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Craig Gillespie (#110 of 2)

Exclusive: Go Behind the Scenes of the I, Tonya Soundtrack

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Exclusive: Go Behind the Scenes of the I, Tonya Soundtrack

Neon

Exclusive: Go Behind the Scenes of the I, Tonya Soundtrack

Nominated for three Golden Globes, including best picture in the musical or comedy category, I, Tonya tells the darkly comedic tale of American figure skater Tonya Harding (Margot Robbie, nominated for her performance) and one of the most sensational scandals in sports history. In a Slant exclusive, director Craig Gillespie, composer Peter Nashel, and music supervisor Susan Jacobs discuss the importance music played in capturing this American underdog story in a new behind-the-scenes featurette. At one point, they reveal how their requests for music rights were initially met with resistance. “[Artists] didn’t want their music used in a Tonya Harding film,” Jacobs says, adding that she was able to change their minds by convincing them to actually watch the film.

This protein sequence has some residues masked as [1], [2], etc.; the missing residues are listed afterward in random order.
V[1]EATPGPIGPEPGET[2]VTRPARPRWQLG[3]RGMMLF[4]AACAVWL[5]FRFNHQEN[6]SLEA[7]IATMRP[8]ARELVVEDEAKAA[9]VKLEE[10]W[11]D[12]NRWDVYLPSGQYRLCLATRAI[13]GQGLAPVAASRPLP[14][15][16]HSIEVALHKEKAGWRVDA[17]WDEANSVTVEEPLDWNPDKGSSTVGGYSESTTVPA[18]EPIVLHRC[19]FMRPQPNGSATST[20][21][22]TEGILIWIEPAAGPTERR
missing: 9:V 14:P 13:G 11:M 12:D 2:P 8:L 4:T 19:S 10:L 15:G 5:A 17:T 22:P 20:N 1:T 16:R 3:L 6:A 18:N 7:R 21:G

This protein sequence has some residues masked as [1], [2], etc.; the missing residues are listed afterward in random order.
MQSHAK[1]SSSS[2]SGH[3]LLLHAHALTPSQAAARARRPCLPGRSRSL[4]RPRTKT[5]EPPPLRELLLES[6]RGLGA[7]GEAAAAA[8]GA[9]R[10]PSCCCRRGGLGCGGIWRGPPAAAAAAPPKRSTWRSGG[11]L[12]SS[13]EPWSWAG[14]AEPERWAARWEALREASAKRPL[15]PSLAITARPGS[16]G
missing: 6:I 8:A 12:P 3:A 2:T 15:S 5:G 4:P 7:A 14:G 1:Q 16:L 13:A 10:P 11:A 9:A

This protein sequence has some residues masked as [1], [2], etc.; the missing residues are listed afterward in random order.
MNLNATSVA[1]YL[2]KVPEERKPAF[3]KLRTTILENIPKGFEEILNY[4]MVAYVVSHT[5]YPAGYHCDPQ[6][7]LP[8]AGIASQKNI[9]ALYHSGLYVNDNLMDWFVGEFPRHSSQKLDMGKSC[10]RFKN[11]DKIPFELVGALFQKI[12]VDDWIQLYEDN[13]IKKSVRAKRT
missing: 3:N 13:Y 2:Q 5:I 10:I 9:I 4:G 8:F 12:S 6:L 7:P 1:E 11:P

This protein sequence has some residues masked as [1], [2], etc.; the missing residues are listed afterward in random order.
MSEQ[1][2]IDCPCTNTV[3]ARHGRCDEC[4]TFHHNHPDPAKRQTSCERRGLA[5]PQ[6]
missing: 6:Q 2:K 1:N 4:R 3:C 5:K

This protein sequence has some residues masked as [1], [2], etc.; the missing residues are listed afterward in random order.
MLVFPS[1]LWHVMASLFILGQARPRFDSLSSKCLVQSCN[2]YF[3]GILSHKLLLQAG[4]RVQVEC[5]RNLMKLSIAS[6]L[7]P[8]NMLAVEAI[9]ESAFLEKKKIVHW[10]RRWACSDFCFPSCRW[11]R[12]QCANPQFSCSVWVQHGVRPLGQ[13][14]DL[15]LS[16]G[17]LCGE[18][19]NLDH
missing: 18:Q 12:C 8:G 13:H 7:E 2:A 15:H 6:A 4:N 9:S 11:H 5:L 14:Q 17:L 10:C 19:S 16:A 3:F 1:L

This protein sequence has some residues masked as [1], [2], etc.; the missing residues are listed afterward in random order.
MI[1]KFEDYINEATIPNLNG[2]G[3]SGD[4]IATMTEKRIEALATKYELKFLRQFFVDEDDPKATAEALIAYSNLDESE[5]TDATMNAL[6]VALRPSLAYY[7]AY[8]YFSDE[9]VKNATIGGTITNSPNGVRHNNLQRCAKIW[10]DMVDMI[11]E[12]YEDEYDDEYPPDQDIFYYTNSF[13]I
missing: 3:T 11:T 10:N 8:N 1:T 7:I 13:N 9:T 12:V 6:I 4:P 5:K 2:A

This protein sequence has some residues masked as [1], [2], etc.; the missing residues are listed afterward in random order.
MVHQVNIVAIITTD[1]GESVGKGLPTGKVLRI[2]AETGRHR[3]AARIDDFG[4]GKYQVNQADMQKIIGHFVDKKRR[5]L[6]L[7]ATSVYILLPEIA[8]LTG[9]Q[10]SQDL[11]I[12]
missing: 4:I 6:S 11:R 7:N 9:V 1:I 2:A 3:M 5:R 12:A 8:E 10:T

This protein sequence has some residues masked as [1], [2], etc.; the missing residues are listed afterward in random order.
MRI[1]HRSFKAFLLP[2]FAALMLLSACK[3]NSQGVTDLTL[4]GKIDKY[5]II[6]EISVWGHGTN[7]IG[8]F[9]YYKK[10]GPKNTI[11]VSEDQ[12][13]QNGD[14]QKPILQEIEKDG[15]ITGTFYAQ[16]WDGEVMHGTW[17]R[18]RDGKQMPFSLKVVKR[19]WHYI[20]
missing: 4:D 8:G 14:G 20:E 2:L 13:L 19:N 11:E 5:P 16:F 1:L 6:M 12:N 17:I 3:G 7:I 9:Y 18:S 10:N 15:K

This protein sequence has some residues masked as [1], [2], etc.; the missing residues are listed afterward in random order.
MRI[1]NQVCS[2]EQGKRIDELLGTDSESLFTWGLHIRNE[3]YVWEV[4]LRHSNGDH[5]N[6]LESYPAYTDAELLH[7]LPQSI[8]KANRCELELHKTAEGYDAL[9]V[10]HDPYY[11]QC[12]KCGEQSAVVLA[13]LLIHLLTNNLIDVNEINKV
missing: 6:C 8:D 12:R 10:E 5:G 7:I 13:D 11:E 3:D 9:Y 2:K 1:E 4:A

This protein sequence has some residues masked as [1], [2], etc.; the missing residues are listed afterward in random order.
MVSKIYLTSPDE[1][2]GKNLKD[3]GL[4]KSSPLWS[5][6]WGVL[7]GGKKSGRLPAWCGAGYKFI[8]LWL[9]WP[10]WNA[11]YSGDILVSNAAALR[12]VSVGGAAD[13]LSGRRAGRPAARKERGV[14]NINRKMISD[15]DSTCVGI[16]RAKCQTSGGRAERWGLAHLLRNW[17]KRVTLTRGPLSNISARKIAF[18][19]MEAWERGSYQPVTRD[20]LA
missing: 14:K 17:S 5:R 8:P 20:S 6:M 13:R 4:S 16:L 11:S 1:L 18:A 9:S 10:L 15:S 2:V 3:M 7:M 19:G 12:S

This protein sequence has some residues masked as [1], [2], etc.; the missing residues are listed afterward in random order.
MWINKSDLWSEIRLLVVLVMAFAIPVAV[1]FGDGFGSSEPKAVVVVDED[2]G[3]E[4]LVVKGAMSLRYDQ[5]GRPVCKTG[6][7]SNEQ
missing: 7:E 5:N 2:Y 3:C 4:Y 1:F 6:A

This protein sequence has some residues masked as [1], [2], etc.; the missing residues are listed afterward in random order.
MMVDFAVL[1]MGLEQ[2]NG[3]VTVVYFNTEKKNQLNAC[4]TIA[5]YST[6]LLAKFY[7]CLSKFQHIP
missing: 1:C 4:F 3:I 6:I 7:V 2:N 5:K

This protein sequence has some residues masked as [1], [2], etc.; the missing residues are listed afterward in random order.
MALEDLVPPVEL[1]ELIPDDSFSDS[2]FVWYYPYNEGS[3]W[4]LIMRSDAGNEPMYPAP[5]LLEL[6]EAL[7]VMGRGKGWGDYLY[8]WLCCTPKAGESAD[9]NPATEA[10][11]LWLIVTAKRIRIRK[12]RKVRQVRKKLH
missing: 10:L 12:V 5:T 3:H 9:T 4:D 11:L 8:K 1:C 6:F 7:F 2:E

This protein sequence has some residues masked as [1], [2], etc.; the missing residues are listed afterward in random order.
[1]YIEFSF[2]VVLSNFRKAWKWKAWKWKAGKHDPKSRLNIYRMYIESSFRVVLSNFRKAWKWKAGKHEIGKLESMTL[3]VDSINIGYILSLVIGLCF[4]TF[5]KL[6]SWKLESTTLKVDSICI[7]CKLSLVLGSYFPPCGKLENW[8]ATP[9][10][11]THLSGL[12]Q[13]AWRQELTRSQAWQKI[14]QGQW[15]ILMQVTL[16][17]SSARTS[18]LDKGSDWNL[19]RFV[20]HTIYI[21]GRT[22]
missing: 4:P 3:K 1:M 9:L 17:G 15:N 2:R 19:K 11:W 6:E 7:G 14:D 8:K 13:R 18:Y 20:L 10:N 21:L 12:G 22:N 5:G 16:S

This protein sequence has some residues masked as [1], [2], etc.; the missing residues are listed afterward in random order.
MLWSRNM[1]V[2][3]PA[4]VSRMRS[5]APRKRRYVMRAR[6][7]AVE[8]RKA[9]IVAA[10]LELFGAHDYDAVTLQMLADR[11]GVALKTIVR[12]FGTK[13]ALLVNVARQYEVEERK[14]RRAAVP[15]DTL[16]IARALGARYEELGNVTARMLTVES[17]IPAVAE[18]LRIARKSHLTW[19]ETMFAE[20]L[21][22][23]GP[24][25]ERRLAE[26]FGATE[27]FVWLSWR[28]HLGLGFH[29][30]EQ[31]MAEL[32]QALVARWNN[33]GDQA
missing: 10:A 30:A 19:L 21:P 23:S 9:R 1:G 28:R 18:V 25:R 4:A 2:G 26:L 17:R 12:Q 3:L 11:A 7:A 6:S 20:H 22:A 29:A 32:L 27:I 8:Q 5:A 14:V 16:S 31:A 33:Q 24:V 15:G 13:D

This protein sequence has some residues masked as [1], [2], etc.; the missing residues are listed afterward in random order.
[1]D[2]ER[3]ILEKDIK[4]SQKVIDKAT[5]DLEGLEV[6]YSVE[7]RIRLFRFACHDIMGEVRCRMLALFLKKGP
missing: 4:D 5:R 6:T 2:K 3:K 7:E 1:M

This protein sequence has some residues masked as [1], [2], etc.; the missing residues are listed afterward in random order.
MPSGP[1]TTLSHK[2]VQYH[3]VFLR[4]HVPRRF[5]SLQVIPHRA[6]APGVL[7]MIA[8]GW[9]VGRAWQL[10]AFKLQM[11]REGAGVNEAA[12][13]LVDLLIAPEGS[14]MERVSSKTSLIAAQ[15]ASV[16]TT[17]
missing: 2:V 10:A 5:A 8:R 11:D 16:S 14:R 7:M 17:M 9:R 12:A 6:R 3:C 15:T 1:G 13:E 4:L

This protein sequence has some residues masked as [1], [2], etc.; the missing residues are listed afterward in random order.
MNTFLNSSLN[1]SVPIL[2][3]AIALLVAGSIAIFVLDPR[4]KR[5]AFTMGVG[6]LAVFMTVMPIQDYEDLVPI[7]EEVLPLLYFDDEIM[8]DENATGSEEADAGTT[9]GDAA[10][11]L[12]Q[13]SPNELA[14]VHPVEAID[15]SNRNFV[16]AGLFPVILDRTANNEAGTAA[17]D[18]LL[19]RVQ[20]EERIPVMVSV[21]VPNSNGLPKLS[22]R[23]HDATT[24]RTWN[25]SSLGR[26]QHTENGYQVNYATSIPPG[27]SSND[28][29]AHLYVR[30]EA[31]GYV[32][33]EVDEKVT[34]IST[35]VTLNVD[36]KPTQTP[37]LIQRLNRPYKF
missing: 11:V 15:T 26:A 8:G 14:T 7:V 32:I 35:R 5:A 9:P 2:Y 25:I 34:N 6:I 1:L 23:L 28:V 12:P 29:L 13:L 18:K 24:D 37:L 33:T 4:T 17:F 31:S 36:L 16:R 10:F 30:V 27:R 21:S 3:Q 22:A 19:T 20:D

T.V. on TV: The United States of Tara and Flight of the Conchords

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T.V. on TV: <em>The United States of Tara</em> and <em>Flight of the Conchords</em>
T.V. on TV: <em>The United States of Tara</em> and <em>Flight of the Conchords</em>

The United States of Tara, debuting tonight on Showtime, is an interesting misfire for a network that seems dedicated to making interesting misfires. The debuts of Brotherhood and Dexter a few years back made it seem like Showtime might have finally learned its lessons from years of trying to be HBO and failing miserably. Too many Showtime series have acted like the things that made HBO series successful were their adult content and their central gimmicks, so we got things like The L Word, which was pretty much just, “Hey, What if We Made a Show about Lesbians?: The Series” or Huff, which tossed just about everything it could from the HBO template into a blender and still ended up with something less than tempting. Tara has a few interesting parts, but it’s pretty much “Hey, What if We Made a Show about Multiple Personalities?: The Series,” and that, much to its detriment, tends to step on the interesting stuff.